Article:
Feminist Resistance, Resilience, and Concession: Historical Moments of Activism by NCTE and CCCC Feminist Groups (or, “Whatever You, Betty, and Nancy Think Ought to Be Done”)
Author(s): Holly Hassel and Kate Pantelides
Holly Hassel teaches and researches in writing pedagogy, writing program administration, and assessment. She has been on the faculty at University of Wisconsin-Marathon County, North Dakota State University, and is currently Professor in the Department of the Humanities at Michigan Technological University. Her most recent book project is A Faculty Guidebook for Effective Shared Governance and Service in Higher Education (Routledge, 2023), with Kirsti Cole and Joanne Baird Giordano. She has previously served as chair of CCCC and editor of Teaching English in the Two-Year College. She can be reached at email@example.com.
Kate Pantelides is an associate professor of English at Middle Tennessee State University, where she teaches composition and rhetoric courses to students of all levels. Her research addresses feminist rhetorics and writing research methods. Her recent textbook, Try This: Research Methods For Writers, co-authored with Jennifer Clary-Lemon and Derek Mueller, is freely available digitally. She can be reached at firstname.lastname@example.org
Abstract: This article traces three specific moments of coalition building throughout the last five decades of feminist work within NCTE and CCCC: establishing a group focused on gender equity in CCCC, drafting and implementing the NCTE Guidelines for Nonsexist Use of Language, and establishing resources for childcare at the annual CCCC convention. Demonstrated through an array of documents from the NCTE archives, these key moments highlight strategies and barriers to feminist movement. Feminist advocacy in this work ranges from stealth advocacy, to rewriting the sexist rules of the organization, to adhering to the protocol set forth in order to effect change. Analysis of these key moments provides insight for disciplinary reflection and accountability as well as a variety of advocacy strategies for future coalition building.child care, Committee, kairotic moment, sexist language, stealth advocacy
Twenty-twenty-three has been a rather momentous year for American feminist histories. We just fell short of the 50th anniversary of Roe v. Wade, although Ms. magazine was able to celebrate its 50th birthday, and along with that the many changes to both the material lives of women and evolving perspectives on women’s social roles that the magazine has chronicled. In the field of Writing Studies, we passed the 50th anniversary of the creation of what became the Conference on College Composition and Communication’s (CCCC) Feminist Caucus, and we’re nearing the 50th anniversary of the landmark passage of the National Council of Teachers of English (NCTE) Guidelines for Nonsexist Use of Language (now known as the Statement on Gender and Language).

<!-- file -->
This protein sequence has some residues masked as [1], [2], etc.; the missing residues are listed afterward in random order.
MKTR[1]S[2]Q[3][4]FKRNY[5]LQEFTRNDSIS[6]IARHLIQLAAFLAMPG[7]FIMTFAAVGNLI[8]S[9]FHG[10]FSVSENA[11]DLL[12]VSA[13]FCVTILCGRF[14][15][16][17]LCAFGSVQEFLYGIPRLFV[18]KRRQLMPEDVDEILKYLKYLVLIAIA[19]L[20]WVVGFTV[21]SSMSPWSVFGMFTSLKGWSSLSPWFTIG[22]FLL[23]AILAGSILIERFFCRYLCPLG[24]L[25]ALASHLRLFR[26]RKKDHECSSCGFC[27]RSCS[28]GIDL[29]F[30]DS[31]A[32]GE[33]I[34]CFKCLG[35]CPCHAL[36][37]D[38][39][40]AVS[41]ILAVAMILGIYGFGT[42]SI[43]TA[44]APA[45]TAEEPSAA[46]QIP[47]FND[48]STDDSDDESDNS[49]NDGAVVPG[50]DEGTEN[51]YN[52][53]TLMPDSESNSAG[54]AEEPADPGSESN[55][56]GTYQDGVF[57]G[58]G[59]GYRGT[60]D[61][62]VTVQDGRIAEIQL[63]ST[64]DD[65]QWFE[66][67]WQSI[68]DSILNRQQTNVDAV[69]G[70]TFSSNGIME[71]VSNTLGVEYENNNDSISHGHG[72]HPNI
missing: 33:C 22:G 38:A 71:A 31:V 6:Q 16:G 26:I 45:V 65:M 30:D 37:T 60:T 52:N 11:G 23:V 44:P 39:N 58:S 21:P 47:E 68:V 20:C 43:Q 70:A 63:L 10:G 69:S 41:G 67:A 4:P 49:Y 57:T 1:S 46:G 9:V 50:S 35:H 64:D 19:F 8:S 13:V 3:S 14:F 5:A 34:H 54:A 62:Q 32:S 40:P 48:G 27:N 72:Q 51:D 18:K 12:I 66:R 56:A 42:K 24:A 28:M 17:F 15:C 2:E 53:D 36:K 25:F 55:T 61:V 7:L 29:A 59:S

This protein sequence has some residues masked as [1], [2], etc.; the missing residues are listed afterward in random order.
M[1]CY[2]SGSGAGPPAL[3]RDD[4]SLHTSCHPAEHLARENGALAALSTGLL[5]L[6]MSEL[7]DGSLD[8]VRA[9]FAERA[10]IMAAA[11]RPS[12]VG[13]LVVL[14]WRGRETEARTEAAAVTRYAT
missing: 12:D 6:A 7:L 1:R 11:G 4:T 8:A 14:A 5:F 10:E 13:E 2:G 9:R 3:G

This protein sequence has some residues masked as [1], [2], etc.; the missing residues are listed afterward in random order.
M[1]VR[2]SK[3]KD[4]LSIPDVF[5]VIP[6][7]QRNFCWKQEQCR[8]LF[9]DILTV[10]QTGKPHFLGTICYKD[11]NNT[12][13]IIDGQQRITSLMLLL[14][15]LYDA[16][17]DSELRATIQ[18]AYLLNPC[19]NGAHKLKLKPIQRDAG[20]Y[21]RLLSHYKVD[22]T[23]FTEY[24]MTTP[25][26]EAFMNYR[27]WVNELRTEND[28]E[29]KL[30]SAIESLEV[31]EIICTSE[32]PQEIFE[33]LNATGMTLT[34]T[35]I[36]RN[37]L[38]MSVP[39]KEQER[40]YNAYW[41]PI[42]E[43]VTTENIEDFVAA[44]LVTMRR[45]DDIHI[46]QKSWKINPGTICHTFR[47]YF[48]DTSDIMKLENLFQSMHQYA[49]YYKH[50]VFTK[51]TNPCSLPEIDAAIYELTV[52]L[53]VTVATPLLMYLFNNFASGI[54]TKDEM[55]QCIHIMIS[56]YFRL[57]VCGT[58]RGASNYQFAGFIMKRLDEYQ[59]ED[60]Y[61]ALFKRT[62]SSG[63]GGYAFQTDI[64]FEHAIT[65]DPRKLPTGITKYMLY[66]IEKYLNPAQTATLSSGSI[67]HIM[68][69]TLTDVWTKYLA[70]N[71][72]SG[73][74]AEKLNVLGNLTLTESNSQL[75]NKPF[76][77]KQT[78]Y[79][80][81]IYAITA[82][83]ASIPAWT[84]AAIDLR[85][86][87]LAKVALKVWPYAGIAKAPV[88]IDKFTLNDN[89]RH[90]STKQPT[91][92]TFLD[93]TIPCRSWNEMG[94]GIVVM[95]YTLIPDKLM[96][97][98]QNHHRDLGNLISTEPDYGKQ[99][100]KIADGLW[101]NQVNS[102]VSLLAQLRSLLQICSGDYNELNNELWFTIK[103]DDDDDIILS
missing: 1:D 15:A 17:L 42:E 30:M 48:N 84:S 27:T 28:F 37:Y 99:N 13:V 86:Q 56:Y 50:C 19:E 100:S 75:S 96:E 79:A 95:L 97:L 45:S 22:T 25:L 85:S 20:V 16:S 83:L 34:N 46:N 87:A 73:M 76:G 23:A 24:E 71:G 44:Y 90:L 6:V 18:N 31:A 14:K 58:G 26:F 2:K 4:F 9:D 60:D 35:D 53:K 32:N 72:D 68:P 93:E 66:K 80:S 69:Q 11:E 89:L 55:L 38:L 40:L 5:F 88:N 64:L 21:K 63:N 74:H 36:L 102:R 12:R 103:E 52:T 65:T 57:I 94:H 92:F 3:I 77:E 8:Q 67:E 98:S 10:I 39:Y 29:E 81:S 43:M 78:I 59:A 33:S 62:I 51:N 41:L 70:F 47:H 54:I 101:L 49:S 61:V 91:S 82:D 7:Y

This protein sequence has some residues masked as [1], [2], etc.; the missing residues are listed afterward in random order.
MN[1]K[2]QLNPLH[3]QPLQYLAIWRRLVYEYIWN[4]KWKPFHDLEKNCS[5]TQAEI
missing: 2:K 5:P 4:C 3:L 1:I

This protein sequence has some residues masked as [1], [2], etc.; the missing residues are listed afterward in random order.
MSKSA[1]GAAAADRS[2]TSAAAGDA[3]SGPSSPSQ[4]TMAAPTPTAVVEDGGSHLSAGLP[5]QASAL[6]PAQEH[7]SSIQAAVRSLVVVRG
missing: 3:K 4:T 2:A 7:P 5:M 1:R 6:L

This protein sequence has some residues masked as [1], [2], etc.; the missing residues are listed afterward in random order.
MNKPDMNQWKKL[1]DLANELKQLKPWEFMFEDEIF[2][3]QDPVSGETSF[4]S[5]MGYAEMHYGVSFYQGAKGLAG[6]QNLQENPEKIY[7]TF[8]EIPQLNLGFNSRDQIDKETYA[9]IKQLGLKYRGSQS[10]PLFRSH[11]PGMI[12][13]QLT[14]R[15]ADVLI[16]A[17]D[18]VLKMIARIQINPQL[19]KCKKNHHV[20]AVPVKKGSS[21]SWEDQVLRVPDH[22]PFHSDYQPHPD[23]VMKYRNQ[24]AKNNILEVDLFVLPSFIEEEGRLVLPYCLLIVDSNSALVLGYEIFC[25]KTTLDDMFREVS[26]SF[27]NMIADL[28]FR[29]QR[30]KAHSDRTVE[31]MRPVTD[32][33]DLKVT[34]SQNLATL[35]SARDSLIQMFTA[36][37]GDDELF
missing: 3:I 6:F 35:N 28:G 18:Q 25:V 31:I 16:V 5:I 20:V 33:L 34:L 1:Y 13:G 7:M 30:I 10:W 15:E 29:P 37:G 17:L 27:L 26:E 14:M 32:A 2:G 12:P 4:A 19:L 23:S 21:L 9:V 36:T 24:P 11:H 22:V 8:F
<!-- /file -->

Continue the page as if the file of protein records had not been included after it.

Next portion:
Since our recent disciplinary feminist history is middle aged, it is perhaps feeling the same things American women are often invited to feel at middle age: less visible, less cool, less spry than we once were, inviting some familiar questions: Where have we gotten? How did it happen? Who made it happen? Where should we go from here? In parallel, the coauthors, as former co-chairs of the CCCC Feminist Caucus, also seek to make sense of our “affective inheritance” (Ahmed), do the “difficult work” of “acknowledging [our feminist] history” (CFP) and thus, continue coalition building within the field, learning from both our successes and missteps.
We draw from NCTE/CCCC organizational documents spanning from the 1960s to the present several key moments of solidarity and feminist effort within the organization to identify some of the real and manufactured barriers to achieving feminist movement. We focus on three key events and their attendant processes: the creation of the CCCC committee on the Status of Women in the Profession itself, the development of the Guidelines for the Nonsexist Use of Language in NCTE Publications, and the ongoing effort to offer onsite childcare at the conference. Each action utilizes similar coalition building tools, but ultimately, they demonstrate the continuum of feminist advocacy strategies, ranging from stealth advocacy, to rewriting the sexist rules of the organization, to adhering to the strict rules set forth in order to effect change. We show through these historical events and artifacts how organizational processes and individual resistance created barriers to moving feminist work forward. We identify some of the common strategies (rhetorical and logistical) deployed by those with decision-making authority used to resist inclusive practices and policies. In tracing these barriers and strategies, we aim to offer insight to feminist practitioners in the field doing both disciplinary and outward-focused justice work, insight that provides both an opportunity for disciplinary reflection and accountability as well as a variety of advocacy strategies for future work.